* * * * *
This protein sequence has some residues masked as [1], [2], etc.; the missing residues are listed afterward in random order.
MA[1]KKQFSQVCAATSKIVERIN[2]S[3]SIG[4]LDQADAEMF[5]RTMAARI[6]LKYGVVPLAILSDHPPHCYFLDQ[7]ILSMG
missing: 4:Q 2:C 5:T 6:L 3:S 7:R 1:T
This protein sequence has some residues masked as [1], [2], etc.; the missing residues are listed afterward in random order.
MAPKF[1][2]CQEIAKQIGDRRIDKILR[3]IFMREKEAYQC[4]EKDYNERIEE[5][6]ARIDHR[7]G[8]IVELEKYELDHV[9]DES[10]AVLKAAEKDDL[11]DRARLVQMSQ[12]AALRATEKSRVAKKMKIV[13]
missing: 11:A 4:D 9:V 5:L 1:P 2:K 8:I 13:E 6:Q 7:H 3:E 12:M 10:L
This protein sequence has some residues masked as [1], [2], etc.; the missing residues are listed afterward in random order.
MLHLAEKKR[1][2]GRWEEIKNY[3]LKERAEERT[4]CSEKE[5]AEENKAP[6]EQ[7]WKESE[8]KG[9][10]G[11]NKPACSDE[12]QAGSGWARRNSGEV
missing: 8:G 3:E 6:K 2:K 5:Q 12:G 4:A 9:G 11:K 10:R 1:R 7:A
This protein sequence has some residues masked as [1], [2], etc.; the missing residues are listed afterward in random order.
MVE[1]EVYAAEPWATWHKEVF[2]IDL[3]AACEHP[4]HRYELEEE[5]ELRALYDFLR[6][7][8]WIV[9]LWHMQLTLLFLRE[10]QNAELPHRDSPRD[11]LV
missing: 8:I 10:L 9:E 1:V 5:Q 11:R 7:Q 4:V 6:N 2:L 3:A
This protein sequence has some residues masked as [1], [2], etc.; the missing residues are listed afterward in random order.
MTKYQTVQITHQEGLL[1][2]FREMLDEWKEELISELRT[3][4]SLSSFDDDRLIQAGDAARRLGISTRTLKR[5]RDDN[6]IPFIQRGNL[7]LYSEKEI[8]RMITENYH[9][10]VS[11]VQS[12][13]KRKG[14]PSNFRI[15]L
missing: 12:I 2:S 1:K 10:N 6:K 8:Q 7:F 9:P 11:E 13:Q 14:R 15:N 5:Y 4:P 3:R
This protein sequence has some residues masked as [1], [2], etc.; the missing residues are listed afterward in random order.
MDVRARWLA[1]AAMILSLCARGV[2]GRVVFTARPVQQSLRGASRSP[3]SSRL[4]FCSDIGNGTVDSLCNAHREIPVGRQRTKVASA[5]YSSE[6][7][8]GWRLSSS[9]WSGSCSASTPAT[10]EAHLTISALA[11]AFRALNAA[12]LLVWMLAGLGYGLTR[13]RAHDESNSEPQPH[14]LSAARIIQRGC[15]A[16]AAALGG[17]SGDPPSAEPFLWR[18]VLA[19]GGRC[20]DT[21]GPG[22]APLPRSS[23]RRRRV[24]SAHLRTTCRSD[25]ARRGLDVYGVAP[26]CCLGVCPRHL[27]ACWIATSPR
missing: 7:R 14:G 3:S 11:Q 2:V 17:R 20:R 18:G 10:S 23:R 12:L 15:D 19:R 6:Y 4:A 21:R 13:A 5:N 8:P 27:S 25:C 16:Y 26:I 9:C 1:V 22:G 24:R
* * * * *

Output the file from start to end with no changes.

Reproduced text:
This protein sequence has some residues masked as [1], [2], etc.; the missing residues are listed afterward in random order.
MA[1]KKQFSQVCAATSKIVERIN[2]S[3]SIG[4]LDQADAEMF[5]RTMAARI[6]LKYGVVPLAILSDHPPHCYFLDQ[7]ILSMG
missing: 4:Q 2:C 5:T 6:L 3:S 7:R 1:T
This protein sequence has some residues masked as [1], [2], etc.; the missing residues are listed afterward in random order.
MAPKF[1][2]CQEIAKQIGDRRIDKILR[3]IFMREKEAYQC[4]EKDYNERIEE[5][6]ARIDHR[7]G[8]IVELEKYELDHV[9]DES[10]AVLKAAEKDDL[11]DRARLVQMSQ[12]AALRATEKSRVAKKMKIV[13]
missing: 11:A 4:D 9:V 5:L 1:P 2:K 8:I 13:E 6:Q 7:H 3:E 12:M 10:L
This protein sequence has some residues masked as [1], [2], etc.; the missing residues are listed afterward in random order.
MLHLAEKKR[1][2]GRWEEIKNY[3]LKERAEERT[4]CSEKE[5]AEENKAP[6]EQ[7]WKESE[8]KG[9][10]G[11]NKPACSDE[12]QAGSGWARRNSGEV
missing: 8:G 3:E 6:K 2:K 5:Q 12:G 4:A 9:G 11:K 10:R 1:R 7:A
This protein sequence has some residues masked as [1], [2], etc.; the missing residues are listed afterward in random order.
MVE[1]EVYAAEPWATWHKEVF[2]IDL[3]AACEHP[4]HRYELEEE[5]ELRALYDFLR[6][7][8]WIV[9]LWHMQLTLLFLRE[10]QNAELPHRDSPRD[11]LV
missing: 8:I 10:L 9:E 1:V 5:Q 11:R 7:Q 4:V 6:N 2:L 3:A
This protein sequence has some residues masked as [1], [2], etc.; the missing residues are listed afterward in random order.
MTKYQTVQITHQEGLL[1][2]FREMLDEWKEELISELRT[3][4]SLSSFDDDRLIQAGDAARRLGISTRTLKR[5]RDDN[6]IPFIQRGNL[7]LYSEKEI[8]RMITENYH[9][10]VS[11]VQS[12][13]KRKG[14]PSNFRI[15]L
missing: 12:I 2:S 1:K 10:N 6:K 8:Q 7:F 9:P 11:E 13:Q 14:R 15:N 5:Y 4:P 3:R
This protein sequence has some residues masked as [1], [2], etc.; the missing residues are listed afterward in random order.
MDVRARWLA[1]AAMILSLCARGV[2]GRVVFTARPVQQSLRGASRSP[3]SSRL[4]FCSDIGNGTVDSLCNAHREIPVGRQRTKVASA[5]YSSE[6][7][8]GWRLSSS[9]WSGSCSASTPAT[10]EAHLTISALA[11]AFRALNAA[12]LLVWMLAGLGYGLTR[13]RAHDESNSEPQPH[14]LSAARIIQRGC[15]A[16]AAALGG[17]SGDPPSAEPFLWR[18]VLA[19]GGRC[20]DT[21]GPG[22]APLPRSS[23]RRRRV[24]SAHLRTTCRSD[25]ARRGLDVYGVAP[26]CCLGVCPRHL[27]ACWIATSPR
missing: 7:R 14:G 3:S 11:Q 2:V 17:R 20:R 18:G 10:S 23:R 12:L 15:D 19:R 6:Y 4:A 21:R 13:A 5:N 8:P 27:S 25:C 16:Y 26:I 9:C 1:V 22:G 24:R